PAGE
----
These two photographs provide some of the early history of civil rights, including the quotation from Frederick Douglass, "If there is no struggle, there is no progress."  

As to the racial segregation that became known as "Jim Crow" and suppressed black Americans in so many ways, we now seem to be enabling its invidious re-entry into our social fabric in our imbalanced incarceration of black Americans, suppression of speech by certain groups (even during yesterday's march), and in the attempts by many states to disenfranchise black and hispanic voters.  As Hillary Clinton recently declared, “Anyone who says that racial discrimination is no longer a problem in American elections must not be paying attention.”


National Civil Rights Museum, Memphis, Tennessee, Rosa Parks on the Bus

Rosa Parks' refusal to move to the back of her bus on December 1, 1955 and her subsequent arrest for disregarding Jim Crow laws initiated the Montgomery Bus Boycott which lasted more than a year and ended racial segregation on all Montgomery, Alabama public buses.


National Civil Rights Museum, Memphis, Tennessee, Civil Disobedience at the Lunch Counter

The Nashville, TN lunch counter sit-in is powerfully recreated in the Lee Daniels movie (just released), The Butler.  Go see it.



National Civil Rights Museum, Memphis, Tennessee, Model of Edmund Pettus Bridge, Selma, Alabama

On this bridge, on March 7, 1965, peaceful marchers for civil rights were attacked by a mob of white citizens as well as police in what became known as "Bloody Sunday."  it became a major turning point for public support of the Civil Rights Movement and showed the effectiveness of Martin Luther King's strategy of non-violence.



National Civil Rights Museum, Memphis, Tennessee, Freedom Riders, Burned-out Greyhound Bus

Here is the burned Greyhound Bus carrying the Freedom Riders, who were testing interstate bus segregation, when it was stopped in Anniston, Georgia. A crowd set the bus on fire and beat up the occupants, including seven members of the Congress of Racial Equality.  The movie, The Butler, also re-enacts this event.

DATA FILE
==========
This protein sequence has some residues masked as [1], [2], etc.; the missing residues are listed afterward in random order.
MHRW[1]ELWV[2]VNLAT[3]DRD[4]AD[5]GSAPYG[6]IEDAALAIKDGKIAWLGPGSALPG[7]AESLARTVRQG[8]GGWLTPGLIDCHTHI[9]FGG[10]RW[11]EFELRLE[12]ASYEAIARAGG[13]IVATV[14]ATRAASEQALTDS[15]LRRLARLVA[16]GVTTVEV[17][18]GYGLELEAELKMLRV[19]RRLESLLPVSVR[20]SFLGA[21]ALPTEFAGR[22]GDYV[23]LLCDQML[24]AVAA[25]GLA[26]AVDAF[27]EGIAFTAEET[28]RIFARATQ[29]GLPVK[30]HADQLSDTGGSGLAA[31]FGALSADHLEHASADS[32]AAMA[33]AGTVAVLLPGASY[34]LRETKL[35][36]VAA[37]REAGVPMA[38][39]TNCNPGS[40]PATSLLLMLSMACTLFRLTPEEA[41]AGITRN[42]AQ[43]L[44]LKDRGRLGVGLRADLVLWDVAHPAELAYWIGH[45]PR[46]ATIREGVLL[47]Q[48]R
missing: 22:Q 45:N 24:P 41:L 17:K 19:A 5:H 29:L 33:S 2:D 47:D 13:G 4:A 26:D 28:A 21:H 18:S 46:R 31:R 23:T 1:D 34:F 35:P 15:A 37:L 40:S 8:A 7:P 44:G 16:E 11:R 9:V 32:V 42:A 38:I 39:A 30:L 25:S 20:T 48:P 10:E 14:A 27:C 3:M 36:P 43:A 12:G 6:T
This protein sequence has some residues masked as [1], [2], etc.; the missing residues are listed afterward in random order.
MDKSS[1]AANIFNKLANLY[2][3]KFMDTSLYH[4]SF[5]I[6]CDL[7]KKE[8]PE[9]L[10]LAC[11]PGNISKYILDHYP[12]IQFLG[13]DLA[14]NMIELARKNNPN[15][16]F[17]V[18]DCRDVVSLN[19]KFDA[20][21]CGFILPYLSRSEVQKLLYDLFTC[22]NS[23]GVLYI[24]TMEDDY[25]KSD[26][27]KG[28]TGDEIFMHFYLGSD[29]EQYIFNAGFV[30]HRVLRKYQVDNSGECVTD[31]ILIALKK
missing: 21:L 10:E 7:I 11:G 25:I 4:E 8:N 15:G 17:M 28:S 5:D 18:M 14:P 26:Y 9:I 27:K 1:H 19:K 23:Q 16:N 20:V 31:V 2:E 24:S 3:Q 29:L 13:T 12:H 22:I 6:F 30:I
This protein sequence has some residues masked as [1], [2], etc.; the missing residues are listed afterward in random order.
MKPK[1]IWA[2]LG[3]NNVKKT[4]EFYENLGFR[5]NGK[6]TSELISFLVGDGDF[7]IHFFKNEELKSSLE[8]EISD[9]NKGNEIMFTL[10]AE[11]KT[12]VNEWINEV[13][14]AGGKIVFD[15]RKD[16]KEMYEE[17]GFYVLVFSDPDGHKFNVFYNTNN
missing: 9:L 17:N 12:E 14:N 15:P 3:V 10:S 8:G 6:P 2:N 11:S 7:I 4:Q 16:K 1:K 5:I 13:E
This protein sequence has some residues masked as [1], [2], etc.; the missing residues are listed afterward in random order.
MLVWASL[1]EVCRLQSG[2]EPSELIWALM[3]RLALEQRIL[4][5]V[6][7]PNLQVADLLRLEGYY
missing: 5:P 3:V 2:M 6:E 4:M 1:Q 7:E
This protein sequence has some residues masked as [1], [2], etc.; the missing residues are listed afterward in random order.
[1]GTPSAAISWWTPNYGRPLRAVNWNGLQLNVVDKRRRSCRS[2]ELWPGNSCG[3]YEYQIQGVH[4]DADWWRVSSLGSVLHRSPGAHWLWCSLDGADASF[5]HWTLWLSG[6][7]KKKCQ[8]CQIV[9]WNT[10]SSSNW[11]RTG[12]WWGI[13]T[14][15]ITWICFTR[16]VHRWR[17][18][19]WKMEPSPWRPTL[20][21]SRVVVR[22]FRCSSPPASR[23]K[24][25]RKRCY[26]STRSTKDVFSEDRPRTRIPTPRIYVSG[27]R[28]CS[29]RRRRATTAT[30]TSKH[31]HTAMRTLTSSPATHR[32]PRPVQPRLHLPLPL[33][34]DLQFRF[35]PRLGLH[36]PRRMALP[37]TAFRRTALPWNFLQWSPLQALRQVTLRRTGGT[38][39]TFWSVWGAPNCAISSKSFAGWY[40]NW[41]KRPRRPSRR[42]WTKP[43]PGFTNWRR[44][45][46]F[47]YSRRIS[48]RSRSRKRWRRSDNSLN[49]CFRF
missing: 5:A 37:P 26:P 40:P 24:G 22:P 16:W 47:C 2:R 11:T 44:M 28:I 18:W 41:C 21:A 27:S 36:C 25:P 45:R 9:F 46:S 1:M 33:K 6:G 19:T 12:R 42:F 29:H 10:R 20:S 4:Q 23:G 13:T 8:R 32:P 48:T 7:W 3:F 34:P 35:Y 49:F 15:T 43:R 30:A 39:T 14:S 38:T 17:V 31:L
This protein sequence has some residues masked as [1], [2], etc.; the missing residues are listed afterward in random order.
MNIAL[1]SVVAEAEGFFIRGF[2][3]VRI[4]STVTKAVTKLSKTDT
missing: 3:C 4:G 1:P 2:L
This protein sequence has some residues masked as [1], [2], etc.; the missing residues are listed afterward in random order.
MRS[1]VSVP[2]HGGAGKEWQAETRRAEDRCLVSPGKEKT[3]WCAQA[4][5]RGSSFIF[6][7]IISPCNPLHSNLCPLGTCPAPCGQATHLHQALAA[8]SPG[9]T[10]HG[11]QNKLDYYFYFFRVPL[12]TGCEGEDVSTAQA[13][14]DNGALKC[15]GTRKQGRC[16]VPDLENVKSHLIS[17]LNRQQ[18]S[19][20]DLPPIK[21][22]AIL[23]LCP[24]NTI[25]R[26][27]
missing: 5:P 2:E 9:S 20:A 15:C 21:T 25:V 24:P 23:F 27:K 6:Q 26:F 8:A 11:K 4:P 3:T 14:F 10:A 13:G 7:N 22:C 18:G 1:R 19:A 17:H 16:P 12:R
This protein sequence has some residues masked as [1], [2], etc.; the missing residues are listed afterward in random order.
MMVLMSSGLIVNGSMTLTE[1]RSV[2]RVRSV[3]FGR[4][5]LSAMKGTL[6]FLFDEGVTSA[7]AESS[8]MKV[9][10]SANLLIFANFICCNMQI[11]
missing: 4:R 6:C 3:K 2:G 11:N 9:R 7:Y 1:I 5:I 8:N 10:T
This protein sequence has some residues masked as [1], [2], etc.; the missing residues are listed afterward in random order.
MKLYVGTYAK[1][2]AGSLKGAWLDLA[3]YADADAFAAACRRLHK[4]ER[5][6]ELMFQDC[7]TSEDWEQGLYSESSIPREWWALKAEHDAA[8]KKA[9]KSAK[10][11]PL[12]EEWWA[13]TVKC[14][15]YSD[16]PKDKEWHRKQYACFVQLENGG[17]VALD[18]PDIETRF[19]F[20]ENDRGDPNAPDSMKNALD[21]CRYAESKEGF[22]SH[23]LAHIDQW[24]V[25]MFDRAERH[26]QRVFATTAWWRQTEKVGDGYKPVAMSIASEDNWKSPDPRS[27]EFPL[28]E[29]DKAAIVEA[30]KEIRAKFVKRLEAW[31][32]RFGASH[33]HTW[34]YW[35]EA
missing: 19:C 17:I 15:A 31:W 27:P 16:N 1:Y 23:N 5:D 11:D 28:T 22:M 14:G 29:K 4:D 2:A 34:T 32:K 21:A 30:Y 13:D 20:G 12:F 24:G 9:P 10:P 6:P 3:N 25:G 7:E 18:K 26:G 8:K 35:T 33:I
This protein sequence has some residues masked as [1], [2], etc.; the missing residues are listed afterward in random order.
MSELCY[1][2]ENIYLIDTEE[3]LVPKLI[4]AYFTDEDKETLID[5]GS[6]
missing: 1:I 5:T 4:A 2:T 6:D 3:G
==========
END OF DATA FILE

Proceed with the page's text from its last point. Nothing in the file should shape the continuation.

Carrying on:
National Civil Rights Museum, Memphis, Tennessee, Sanitation Workers' Strike, Memphis, TN

Martin Luther King came to Memphis in support of the sanitation workers, and it was while here that he was killed. The strike began on February 11, 1968. King was murdered on April 4 of that year. The strike ended on April 16, 1968, resulting in union recognition and wage increases.



National Civil Rights Museum, Memphis, Tennessee, Martin Luther King's Jail Cell, Montgomery, AL

It was from this cell that King wrote his famous "Letter from Birmingham" defending the strategy of non-violent resistance, even as he stood firm in his demands: "We know through painful experience that freedom is never voluntarily given by the oppressor; it must be demanded by the oppressed." His letter was written on April 16, 1963.




National Civil Rights Museum, Memphis, Tennessee, Gate to Boarding House  Section

On April 3, 1958, the evening before he was murdered, Martin Luther King gave his "Mountaintop Speech," in which he uttered these words:  "I may not get there with you but I want you to know that we as a people will get to the Promised Land." The words structure this gate.



National Civil Rights Museum, Memphis, Tennessee, I Have a Dream Speech, Video Display



Martin Luther King, Jr. National Monument, Washington, DC:



Martin Luther King, Jr., National Memorial, Washington DC, Lei Yixin, 2011 


Martin Luther King, Jr., National Memorial, Washington DC, Lei Yixin, 2011 


Martin Luther King, Jr., National Memorial, Washington DC, Lei Yixin, 2011, Wall of Quotations 


Martin Luther King, Jr., National Memorial, Washington DC, Lei Yixin, 2011, Wall of Quotations, Montgomery, 1955


Martin Luther King, Jr., National Memorial, Washington DC, Lei Yixin, 2011, Wall of Quotations, Washington, 1959


Martin Luther King, Jr., National Memorial, Washington DC, Lei Yixin, 2011, Wall of Quotations, Strength to Love, 1963


Martin Luther King, Jr., National Memorial, Washington DC, Lei Yixin, 2011, Wall of Quotations, Washington, 1968


Martin Luther King, Jr., National Memorial, Washington DC, Lei Yixin, 2011, Wall of Quotations, Norway, 1964 


Martin Luther King, Jr., National Memorial, Washington DC, Lei Yixin, 2011, Wall of Quotations, Georgia, 1967


Martin Luther King, Jr., National Memorial, Washington DC, Lei Yixin, 2011, "A Stone of Hope" 


This selection of some of king's quotations should suffice as inspiration to all of us, whether Americans or citizens of the world.



Washington DC, Storefront Mural, H Street, NE